The caution came after an unknown virus writer sent just such an infectious program to U.K. antivirus company Sophos. Dubbed SWF/LFM-926, the new program does little but infect Flash files on a PC when the movie is played.
"It's really a proof of concept, as opposed to something that you should lie awake at night worrying about," said Graham Cluley, senior technology consultant for the Abingdon, England-based company. "But whenever a new vulnerability like this is found, other copycats tend to create more malicious variants."
The SWF/LFM-926 should mainly be a concern to Web site designers who use Flash animations to add pizzazz to their sites, Cluley said. Flash technology, created by digital media company Macromedia, is typically used on sites to add interactive user interfaces and multimedia presentations.
Macromedia went even further, calling the vulnerability through which the virus spread "not that serious."
"Ninety-nine-point-nine percent of the time, people play Flash movies from the Web in their browser," said Pete Santangeli, vice president of engineering for Flash at the San Francisco company. "That's completely safe."
It's only when a Flash file or movie is played on a PC through a standalone player included with Macromedia's authoring tools for Web designers that this type of virus can actually infect a PC.
When the infected Flash movie is played, the virus displays the message "Loading.Flash.Movie..." and drops a 926-byte DOS file onto the PC. This file--named V.COM--is run by the virus and infects all other Flash files in the current directory. The SWF/LFM-926 virus' name is derived from the abbreviation for Shockwave Flash, as Macromedia Flash used to be known, the displayed message and the size of the file.
The virus will infect only Windows NT, Windows 2000 and Windows XP systems, but has not yet been seen circulating the Internet. Moreover, since the virus doesn't have a way to spread quickly, it's unlikely to infect a large number of PCs in its current form, said Craig Schmugar, virus research engineer for security-software maker Network Associates.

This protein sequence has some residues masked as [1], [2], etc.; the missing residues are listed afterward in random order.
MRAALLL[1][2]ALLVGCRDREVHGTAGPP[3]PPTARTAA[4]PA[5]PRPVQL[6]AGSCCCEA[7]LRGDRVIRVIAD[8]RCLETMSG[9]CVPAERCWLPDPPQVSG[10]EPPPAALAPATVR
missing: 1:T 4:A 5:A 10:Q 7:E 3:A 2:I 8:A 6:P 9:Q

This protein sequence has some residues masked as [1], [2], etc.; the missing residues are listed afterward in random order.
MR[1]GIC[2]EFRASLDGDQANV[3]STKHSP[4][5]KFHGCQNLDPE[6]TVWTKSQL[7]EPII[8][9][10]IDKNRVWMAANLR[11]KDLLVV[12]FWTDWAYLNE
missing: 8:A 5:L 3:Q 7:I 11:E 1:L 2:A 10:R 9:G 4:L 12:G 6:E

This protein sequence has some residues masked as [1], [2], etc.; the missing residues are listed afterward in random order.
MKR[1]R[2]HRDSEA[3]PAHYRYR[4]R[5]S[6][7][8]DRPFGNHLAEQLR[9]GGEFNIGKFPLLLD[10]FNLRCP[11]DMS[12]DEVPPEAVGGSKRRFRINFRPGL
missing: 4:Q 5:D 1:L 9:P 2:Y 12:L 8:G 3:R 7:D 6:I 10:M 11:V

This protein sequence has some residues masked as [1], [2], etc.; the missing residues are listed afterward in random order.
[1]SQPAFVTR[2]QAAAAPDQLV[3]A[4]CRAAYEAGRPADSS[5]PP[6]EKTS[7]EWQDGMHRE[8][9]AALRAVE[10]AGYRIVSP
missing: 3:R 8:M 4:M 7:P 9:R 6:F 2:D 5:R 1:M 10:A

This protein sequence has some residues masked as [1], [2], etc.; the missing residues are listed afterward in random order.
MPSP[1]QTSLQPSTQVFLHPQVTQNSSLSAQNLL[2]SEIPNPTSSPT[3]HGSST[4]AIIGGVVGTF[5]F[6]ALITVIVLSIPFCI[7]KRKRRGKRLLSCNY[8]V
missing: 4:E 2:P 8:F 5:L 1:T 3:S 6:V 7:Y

"It won't be a very effective spreading method if they only use Shockwave Flash," he said, citing NAI tests that confirmed the virus will not spread when the Macromedia Flash is played in a Web browser.
"It is a double-edged sword," he said. "They have given their authoring community an ability to create increased functionality. For the most part, Macromedia has been strict about security; it would have been difficult for them to see this coming."
The virus is not the first to try to fool those PC users with a weakness for Flash movies. In December 1999, the ProLin worm spread through e-mail by posing as a Flash movie, but in reality it was a simple Windows program file.
SWF/LFM-926 is a pure virus, meaning the program infects files and can only spread when the compromised file is moved to another system.
Macromedia will release a workaround to disable the file association between Flash files and the local Flash player within a couple of days, Macromedia's Santangeli said. In addition, the company plans to close the hole in the player by the next version.
For the time being, e-mail users will have to add the SWF file format to their list of attachments of which to be wary.
"Just as we have seen a first Adobe Acrobat file infector and the first AutoCAD file infector, this is just a new way to get into the PC," Sophos' Cluley said. "It does show that the virus writers are always looking for new battlegrounds."